AS I write this, it’s Holocaust Memorial Day. Headlines proclaim one in 20 people in the UK don’t believe the Holocaust happened. This is a grim indictment of education about the Shoah, and evidence of a growing rot in social attitudes towards Jews once more.

Sunday marked three months to the day since Robert Bowers walked into the Tree of Life Synagogue in Pittsburgh and brutally murdered 11 Jews and injured seven others, for no reason other than the fact he hated them.

The attack has been viewed as the culmination of years of growing hatred and a resurgence of anti-Jewish tropes and conspiracies that stretches far back as the time of third century BCE. Without a common understanding of what antisemitism is and how it breeds denial, Nazi philosophy once more risks becoming normalised. The potential consequences for democracy are dire.

“The only answer to the Jewish question is blood. They have tried to genocide us would it not be justice to return the favor?” – Gab

I had hoped this would have been a point of reflection. I’d hoped that on this day, the memory of six million Jews killed not so long ago would find renewed pertinence in its proximity to contemporary loss of life fuelled by the same hatred and intolerance. Instead, on the radio I heard a man disputing the number of victims.

For the avoidance of doubt: questioning the figure is not a benign act. It’s not just run of the mill “scrutiny” – it is ideologically motivated. This number is often where antisemites take aim to discredit the collective understanding. To do so is to perpetuate the myth that the Jewish people are mendacious liars who are not to be trusted.

“The fake “Holocaust” narrative is the foundation the entire #WhiteGenocide agenda has been built upon” – Twitter

Let’s talk about what antisemitism is and how it differs from other forms of bigotry. Beyond being the target of stereotypes and more typical xenophobia, there is a special kind of hatred reserved for Jews for their purported deicide. The alleged killing of Jesus is considered the ultimate evil and has helped create an attitude that whatever happens, Jews are to blame for their own persecution. Jews are still seen as satanic and otherworldly, many still believe they are engaged as a collective, manipulative force acting behind the scenes to the detriment of all others but themselves. Even though The Protocols of the Elders of Zion – one of the most widely circulated publications – was proven to be a hoax, the idea of Jews as Machiavellian agents attempting to exert control with global media and finances persists.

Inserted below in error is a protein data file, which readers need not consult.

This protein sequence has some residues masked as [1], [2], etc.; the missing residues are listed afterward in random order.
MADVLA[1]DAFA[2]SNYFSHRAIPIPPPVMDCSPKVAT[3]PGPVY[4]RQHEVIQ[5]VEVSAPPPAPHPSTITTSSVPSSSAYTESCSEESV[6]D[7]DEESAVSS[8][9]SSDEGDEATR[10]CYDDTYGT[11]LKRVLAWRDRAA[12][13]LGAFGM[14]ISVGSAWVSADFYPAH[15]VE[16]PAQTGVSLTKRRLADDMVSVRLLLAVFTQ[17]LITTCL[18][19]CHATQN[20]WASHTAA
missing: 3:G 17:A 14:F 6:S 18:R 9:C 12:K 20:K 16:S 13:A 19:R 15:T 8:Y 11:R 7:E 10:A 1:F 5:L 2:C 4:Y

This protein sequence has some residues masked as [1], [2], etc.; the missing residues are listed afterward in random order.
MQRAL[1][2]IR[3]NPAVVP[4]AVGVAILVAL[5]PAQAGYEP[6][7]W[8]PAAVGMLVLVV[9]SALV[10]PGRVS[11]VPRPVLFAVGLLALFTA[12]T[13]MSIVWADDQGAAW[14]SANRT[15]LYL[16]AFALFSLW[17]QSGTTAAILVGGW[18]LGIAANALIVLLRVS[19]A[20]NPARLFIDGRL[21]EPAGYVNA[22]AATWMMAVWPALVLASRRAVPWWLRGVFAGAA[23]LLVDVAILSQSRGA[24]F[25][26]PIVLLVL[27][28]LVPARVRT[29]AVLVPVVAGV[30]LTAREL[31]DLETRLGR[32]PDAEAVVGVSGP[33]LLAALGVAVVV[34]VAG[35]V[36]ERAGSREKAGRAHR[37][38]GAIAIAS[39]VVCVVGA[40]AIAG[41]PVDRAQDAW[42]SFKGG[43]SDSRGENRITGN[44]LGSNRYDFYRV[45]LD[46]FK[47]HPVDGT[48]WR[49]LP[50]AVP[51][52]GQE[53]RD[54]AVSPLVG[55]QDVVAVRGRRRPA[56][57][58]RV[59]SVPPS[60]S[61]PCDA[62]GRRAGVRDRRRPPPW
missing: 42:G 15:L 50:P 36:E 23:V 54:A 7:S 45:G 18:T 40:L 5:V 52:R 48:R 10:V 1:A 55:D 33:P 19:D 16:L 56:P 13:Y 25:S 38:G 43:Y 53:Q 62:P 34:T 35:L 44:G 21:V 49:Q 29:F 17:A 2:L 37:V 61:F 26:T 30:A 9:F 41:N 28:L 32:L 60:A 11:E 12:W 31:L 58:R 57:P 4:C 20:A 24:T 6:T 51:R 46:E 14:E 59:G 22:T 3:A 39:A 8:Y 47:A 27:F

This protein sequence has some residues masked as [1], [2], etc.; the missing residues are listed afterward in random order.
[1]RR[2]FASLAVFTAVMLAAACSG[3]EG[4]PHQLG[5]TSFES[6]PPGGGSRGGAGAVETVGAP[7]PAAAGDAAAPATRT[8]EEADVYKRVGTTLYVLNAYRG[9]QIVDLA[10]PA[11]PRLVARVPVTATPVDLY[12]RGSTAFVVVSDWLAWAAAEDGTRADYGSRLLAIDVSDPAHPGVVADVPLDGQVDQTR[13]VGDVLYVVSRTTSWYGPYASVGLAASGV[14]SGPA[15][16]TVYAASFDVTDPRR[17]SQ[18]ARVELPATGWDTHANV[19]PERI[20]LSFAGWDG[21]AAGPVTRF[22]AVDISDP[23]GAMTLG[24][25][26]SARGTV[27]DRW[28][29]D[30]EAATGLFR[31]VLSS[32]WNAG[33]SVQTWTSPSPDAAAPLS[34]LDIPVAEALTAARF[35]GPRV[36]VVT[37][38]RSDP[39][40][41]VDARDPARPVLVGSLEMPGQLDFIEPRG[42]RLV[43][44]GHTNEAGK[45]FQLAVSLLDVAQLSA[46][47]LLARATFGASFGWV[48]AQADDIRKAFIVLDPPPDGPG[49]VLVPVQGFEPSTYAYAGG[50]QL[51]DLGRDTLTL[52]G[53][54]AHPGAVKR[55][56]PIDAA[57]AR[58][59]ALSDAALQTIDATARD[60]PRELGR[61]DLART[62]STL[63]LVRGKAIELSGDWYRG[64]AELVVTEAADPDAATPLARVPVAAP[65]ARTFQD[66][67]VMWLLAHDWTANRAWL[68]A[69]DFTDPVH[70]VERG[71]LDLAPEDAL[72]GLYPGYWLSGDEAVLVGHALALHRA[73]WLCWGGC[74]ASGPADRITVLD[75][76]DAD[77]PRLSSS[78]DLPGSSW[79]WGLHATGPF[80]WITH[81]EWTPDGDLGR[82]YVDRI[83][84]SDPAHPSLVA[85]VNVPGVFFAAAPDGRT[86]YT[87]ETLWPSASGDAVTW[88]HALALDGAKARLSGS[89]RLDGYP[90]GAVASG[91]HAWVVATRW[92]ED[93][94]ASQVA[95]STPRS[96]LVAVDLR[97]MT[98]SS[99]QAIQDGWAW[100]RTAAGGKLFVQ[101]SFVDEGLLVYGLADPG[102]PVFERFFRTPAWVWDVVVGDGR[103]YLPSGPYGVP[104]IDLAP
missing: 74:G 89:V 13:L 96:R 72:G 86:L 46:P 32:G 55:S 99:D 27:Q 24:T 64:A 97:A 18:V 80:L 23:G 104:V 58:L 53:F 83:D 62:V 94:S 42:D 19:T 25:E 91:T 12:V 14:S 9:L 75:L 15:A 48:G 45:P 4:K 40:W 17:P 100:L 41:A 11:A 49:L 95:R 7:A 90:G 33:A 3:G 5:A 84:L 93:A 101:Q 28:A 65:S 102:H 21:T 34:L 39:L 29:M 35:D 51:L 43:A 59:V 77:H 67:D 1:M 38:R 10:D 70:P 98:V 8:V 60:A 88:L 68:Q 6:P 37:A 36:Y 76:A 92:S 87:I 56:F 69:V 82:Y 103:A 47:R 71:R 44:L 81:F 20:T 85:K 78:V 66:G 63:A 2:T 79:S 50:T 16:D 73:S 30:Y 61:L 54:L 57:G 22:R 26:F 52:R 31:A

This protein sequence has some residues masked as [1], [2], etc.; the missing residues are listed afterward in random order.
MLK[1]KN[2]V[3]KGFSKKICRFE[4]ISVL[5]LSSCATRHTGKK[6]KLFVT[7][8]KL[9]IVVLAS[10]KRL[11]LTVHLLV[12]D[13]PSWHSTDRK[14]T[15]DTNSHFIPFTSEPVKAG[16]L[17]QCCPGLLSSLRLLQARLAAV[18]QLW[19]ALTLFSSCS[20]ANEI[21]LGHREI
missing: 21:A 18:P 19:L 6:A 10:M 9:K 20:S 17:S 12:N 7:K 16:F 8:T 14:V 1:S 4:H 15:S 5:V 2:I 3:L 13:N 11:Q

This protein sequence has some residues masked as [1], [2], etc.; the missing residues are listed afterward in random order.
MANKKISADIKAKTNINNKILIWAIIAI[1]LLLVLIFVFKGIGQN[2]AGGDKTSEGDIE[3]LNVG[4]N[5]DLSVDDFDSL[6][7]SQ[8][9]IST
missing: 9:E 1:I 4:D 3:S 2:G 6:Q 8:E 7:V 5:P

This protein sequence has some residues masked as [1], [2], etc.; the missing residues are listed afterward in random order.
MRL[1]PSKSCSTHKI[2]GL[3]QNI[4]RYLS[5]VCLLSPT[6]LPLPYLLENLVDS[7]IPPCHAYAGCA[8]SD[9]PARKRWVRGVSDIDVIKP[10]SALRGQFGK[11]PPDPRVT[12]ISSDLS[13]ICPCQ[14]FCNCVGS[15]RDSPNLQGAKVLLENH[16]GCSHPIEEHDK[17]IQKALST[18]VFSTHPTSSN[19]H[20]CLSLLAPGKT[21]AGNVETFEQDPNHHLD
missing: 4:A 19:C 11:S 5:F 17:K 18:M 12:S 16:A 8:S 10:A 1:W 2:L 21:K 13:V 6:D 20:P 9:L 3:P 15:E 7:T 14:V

There are so many competing stereotypes, any of which can be weaponised against the Jewish people. To our horror, we see versions of these being deployed by those on the left too. Whether they’re communist revolutionaries or capitalists, feckless traders, or crafty intellectuals hell-bent on destroying society, there is a shapeshifting Jewish bogeyman to fit your agenda. Yad Vashem, The World Holocaust Remembrance Center, refers to this as “Judeus ex machina” – a grim caricature for any occasion.

“The owners of fake news media are Jews abomination lovers, socialist Communist, they want to destroy this country like Rats thinking in them self. This are not Godly Soul my brothers sisters in Jesus. Good Christians in NDP get out now before is to late. 60& Jews are evil souls.” – Twitter

These views are not as fringe as many would like to believe. According to a report from Google, people in the UK make 170,000 antisemitic searches every year, with a 30% rise in those looking for Holocaust hoax information around the day of remembrance. I can believe it.